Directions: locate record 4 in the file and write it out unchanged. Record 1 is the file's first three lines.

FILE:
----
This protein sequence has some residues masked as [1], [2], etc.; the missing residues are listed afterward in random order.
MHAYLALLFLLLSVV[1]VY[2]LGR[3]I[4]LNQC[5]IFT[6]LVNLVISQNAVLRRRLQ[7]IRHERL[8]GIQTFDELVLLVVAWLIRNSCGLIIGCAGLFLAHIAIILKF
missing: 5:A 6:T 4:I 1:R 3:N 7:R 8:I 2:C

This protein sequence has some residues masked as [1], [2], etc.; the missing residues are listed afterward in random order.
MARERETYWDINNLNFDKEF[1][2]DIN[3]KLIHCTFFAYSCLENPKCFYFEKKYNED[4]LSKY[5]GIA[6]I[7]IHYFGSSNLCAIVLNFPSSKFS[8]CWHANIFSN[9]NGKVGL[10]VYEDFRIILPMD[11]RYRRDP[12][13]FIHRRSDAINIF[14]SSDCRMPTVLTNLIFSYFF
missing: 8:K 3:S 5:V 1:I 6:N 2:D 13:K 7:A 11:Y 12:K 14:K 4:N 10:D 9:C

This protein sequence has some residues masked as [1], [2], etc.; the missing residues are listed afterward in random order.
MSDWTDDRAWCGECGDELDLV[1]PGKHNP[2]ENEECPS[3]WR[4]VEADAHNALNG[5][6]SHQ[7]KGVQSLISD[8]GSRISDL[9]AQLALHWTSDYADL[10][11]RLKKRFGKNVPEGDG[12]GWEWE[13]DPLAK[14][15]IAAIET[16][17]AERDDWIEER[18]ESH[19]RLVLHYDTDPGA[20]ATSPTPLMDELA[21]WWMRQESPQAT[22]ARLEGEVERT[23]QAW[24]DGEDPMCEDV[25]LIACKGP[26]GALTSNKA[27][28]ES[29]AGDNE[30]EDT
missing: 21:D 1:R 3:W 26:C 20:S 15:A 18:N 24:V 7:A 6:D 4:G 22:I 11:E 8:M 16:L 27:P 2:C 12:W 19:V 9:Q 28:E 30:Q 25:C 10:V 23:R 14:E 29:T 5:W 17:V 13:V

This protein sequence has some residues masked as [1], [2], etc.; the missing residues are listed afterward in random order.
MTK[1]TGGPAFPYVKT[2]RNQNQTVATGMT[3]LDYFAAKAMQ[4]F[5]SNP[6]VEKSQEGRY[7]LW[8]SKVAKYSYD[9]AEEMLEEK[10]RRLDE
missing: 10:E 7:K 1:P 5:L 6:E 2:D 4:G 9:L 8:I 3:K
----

This protein sequence has some residues masked as [1], [2], etc.; the missing residues are listed afterward in random order.
MTK[1]TGGPAFPYVKT[2]RNQNQTVATGMT[3]LDYFAAKAMQ[4]F[5]SNP[6]VEKSQEGRY[7]LW[8]SKVAKYSYD[9]AEEMLEEK[10]RRLDE
missing: 10:E 7:K 1:P 5:L 6:E 2:D 4:G 9:L 8:I 3:K